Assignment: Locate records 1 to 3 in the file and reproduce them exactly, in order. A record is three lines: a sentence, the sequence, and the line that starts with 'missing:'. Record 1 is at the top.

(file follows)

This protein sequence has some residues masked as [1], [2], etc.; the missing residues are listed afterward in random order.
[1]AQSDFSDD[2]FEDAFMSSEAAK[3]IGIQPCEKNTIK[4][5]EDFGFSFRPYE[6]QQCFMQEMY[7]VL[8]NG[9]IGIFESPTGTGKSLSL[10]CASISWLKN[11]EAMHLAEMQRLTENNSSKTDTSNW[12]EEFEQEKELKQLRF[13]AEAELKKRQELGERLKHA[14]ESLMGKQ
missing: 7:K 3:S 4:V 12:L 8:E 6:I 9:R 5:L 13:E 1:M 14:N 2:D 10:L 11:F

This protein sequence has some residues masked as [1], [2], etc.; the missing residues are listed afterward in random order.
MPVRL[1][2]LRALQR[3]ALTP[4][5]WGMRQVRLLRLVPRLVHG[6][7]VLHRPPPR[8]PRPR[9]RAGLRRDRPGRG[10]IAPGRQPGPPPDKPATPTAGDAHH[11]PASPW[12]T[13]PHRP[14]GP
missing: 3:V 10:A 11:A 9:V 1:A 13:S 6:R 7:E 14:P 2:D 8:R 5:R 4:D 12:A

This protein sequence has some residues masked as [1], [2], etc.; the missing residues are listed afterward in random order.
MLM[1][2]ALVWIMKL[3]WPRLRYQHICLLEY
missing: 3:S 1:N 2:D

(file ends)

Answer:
This protein sequence has some residues masked as [1], [2], etc.; the missing residues are listed afterward in random order.
[1]AQSDFSDD[2]FEDAFMSSEAAK[3]IGIQPCEKNTIK[4][5]EDFGFSFRPYE[6]QQCFMQEMY[7]VL[8]NG[9]IGIFESPTGTGKSLSL[10]CASISWLKN[11]EAMHLAEMQRLTENNSSKTDTSNW[12]EEFEQEKELKQLRF[13]AEAELKKRQELGERLKHA[14]ESLMGKQ
missing: 7:K 3:S 4:V 12:L 8:E 6:I 9:R 5:L 13:E 1:M 14:N 2:D 10:L 11:F

This protein sequence has some residues masked as [1], [2], etc.; the missing residues are listed afterward in random order.
MPVRL[1][2]LRALQR[3]ALTP[4][5]WGMRQVRLLRLVPRLVHG[6][7]VLHRPPPR[8]PRPR[9]RAGLRRDRPGRG[10]IAPGRQPGPPPDKPATPTAGDAHH[11]PASPW[12]T[13]PHRP[14]GP
missing: 3:V 10:A 11:A 9:V 1:A 13:S 6:R 7:E 14:P 2:D 8:R 5:R 4:D 12:A

This protein sequence has some residues masked as [1], [2], etc.; the missing residues are listed afterward in random order.
MLM[1][2]ALVWIMKL[3]WPRLRYQHICLLEY
missing: 3:S 1:N 2:D